Jenny Li Chun-nei, a photographer and co-founder, explains their decision to live off the land.

"Just like people feel a deep sense of loss after the umbrella movement drew to a close, we didn't want our group to just disband and go back to our former life after the Choi Yuen Tseun incident. So we extended it here and continue our campaigns to prompt society to think about issues such as self-sufficiency and sustainable living."

It was something of a leap of faith for the founders, none of whom had real farming experience. "Four years ago, we thought it was impossible to live on a farm and produce our own food. Hong Kong, being a consumerist society, couldn't possibly provide the conditions for us to do that. If we gave up our jobs, could we fend for ourselves? But we still wanted to give it a try," Li says.

From transforming a barren piece of land into a market garden, installing drainage and electrical wiring to constructing latrines, they learned to do it all - with guidance from farm veterans and Choi Yuen Tsuen residents.

"Each of us had a lot of education. But when we got back to basic living, we found we couldn't solve a lot of practical problems," Li says.

After much trial and error, however, Sangwoodgoon is now finally producing enough to give small salaries to the five people working full time on the experimental farm.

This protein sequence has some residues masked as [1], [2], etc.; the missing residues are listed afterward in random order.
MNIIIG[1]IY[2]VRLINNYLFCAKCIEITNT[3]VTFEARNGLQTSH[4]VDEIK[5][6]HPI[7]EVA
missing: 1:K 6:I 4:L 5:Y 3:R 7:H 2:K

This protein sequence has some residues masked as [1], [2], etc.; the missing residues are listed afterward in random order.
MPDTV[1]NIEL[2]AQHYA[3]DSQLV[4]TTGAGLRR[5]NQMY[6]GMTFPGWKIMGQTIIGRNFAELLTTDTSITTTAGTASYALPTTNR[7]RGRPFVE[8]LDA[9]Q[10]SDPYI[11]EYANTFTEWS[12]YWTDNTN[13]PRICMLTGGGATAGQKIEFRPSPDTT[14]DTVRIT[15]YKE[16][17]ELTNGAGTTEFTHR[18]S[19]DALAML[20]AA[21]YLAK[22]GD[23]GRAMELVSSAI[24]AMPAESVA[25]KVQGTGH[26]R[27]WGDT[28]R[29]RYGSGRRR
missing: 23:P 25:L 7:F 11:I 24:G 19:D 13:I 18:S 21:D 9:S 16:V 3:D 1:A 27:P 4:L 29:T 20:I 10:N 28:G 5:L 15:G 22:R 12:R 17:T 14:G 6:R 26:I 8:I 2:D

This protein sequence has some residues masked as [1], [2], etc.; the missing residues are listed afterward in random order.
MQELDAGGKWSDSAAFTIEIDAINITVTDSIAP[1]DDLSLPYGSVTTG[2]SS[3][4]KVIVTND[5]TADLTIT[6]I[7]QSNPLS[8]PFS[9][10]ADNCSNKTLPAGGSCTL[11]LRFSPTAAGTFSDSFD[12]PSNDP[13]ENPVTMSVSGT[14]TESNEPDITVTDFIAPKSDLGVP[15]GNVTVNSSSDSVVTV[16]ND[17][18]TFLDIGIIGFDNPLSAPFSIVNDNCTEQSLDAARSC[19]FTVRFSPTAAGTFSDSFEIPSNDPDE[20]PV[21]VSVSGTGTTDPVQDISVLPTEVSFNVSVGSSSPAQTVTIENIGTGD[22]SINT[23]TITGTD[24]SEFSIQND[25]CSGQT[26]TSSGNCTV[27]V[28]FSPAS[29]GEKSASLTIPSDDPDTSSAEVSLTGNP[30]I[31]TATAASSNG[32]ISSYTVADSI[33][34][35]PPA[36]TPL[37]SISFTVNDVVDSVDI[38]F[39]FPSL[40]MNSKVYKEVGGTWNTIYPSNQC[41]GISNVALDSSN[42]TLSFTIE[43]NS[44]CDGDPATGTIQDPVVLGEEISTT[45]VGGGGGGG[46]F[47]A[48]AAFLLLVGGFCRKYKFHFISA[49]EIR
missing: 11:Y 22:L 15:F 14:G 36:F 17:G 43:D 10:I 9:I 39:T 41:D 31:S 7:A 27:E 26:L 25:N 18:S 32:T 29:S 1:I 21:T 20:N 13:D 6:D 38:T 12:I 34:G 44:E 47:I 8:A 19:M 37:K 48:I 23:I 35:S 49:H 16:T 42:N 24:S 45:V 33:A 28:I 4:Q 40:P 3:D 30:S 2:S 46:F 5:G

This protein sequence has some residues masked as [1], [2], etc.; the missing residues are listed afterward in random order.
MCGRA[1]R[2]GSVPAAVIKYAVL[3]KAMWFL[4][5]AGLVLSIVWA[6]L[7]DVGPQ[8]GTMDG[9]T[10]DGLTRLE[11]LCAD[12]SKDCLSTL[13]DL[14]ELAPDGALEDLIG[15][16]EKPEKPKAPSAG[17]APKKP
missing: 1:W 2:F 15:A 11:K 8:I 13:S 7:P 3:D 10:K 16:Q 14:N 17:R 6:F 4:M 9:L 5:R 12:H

"In the past, our yield was paltry and irregular. I could only pay them a travel subsidy every three months then," says Li, who handles the farm's finances. "While we still go out to buy meat to make soup, we plant our own rice so we can attain a high degree of self-sufficiency."

Their fields now yield about 4,000 catties of farm produce, including rice and vegetables, each year. Deducting what they consume themselves and the HK$4,000 annual rent for the site, sales of farm produce can now generate monthly incomes of a few thousand dollars to each member of the collective.

But to succeed they had to gain the trust of nearby villagers for their experiment, says Sangwoodgoon co-founder and part-time cultural studies lecturer Chow Sze-chung, not least because these were the people who would buy most of the produce.
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Old March 5th, 2015, 07:15 PM   #726
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高鐵延誤超支恐逾65億元

3月6日 (五) Excerpt



Synopsis : The high-speed railway will be delayed 2 years and run over budget by HKD 6.5 billion. Further delays may arise. As of year-end, only 66.3% of the project has been completed, behind the budgeted 69.5%.